"The why is what makes journalism an adult game. The why is what makes policy coherent and useful. The why is what transforms bureaucrats and foot soldiers and political leaders into viable instruments of rational and affirmative change. The why is everything and without it, the very suggestion of human progress becomes a cosmic joke."
David Simon is a Baltimore-based
author, journalist and writer-producer of television specializing in criminal justice and urban issues. Born in Washington in 1960, he came north to Baltimore after graduating from the University of Maryland to work as a police reporter at the Baltimore Sun
. In 1988, after four years on the crime beat, he took a leave of absence from the newspaper to write "Homicide: A Year on the Killing Streets."
Published in 1991, the Edgar-award winning account of a year inside the Baltimore Police Department Homicide Unit became the basis for NBC's Homicide: Life on the Street
, which was broadcast from 1993 to 1999. Simon worked as a writer, and later as a producer on the award-winning drama.
In 1993, Simon took a second leave from the Baltimore Sun
to research and write, "The Corner: A Year in the Life of an Inner-City Neighborhood." Published in 1997 and co-authored with Edward Burns, the true account of life in a West Baltimore community dominated by an open-air drug market was named a Notable Book of the Year by the New York Times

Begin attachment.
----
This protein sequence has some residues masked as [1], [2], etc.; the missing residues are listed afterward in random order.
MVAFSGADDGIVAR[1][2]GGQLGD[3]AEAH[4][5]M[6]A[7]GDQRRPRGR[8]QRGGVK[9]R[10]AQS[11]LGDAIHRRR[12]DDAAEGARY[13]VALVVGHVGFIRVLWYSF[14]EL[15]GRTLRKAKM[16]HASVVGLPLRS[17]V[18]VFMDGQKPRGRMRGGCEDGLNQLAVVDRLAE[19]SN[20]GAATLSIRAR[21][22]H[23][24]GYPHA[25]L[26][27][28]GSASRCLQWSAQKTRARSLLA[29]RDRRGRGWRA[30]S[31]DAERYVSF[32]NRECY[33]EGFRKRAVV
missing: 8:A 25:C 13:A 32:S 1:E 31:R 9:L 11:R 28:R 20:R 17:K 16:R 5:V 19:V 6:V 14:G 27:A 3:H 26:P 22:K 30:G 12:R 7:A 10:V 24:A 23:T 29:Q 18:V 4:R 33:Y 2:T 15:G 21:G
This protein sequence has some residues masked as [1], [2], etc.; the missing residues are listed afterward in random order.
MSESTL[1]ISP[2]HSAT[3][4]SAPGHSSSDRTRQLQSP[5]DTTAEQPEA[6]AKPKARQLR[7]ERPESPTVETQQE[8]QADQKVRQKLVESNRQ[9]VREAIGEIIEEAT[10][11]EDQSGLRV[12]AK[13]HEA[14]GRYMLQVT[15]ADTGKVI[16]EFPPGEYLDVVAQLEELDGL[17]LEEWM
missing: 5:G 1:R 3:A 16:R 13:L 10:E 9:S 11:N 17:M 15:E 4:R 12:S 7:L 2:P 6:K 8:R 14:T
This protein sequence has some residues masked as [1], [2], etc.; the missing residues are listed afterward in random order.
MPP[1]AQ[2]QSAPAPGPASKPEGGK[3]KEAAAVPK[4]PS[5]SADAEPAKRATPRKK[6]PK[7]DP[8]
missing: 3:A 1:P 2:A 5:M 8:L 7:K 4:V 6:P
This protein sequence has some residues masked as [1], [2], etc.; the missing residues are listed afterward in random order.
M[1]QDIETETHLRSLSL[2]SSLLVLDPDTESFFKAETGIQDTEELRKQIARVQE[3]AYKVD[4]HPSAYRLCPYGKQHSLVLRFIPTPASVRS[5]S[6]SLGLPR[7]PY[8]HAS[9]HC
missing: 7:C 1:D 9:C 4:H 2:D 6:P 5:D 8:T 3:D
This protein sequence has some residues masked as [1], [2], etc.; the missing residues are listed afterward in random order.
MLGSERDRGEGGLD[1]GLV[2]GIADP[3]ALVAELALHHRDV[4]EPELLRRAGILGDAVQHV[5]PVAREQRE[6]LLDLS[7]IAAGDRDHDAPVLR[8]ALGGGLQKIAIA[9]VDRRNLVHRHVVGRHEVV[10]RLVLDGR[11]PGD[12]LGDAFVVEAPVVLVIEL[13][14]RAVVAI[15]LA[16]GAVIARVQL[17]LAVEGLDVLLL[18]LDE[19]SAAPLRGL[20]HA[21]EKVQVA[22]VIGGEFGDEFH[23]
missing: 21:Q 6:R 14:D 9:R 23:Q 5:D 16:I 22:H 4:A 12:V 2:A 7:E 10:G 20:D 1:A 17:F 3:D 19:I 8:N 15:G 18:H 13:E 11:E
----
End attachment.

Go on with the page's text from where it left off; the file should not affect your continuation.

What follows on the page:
Simon then co-wrote and produced The Corner
as a six-hour miniseries for HBO
. That production, which aired in 2000, won an Emmy as the year's best miniseries. Simon and David Mills also won the Emmy for best writing in a movie or miniseries. For his writing on Homicide
, Simon has won the WGA Award for best writing in an episodic drama, as well as the Humanitas Award in the same category.
Having left the Baltimore Sun
in 1995, Simon continues to work as a freelance journalist and author, writing for publications as varied as The Washington Post, The New Republic
In 2002, he created The Wire
, a simultaneous love-letter and hateful screed to Baltimore, broadcast on HBO for five seasons. The show didn't have high ratings, but it was cited by many critics as one of the best television series ever. He followed this up with Generation Kill
, which follows a group of US Recon Marines in Iraq in 2003.
Yet another show, Treme
, set in the eponymous neighborhood of New Orleans
and focusing on the community of musicians who live there (and presumably how they keep going after Hurricane Katrina), started airing on HBO in 2010. His experience on the show caused him to amend his will to request a second line funeral, which he says will likely be the only one his chosen cemetery ever sees. His followup miniseries Show Me a Hero
based on the true story of the trials and tribulations Yonkers, New York goes through trying to implement a low-income housing project has recently been announced.
He has a blog
- Show Me a Hero (creator/producer/writer, TBA)
- Treme (creator/producer/writer, 2010-2013)
- Generation Kill (creator/producer/writer, 2008)
- The Wire (creator/producer/writer, 2002-2008)
- The Corner (creator/producer/writer, 2000)
- Homicide: Life on the Street (producer/writer, 1993-1999)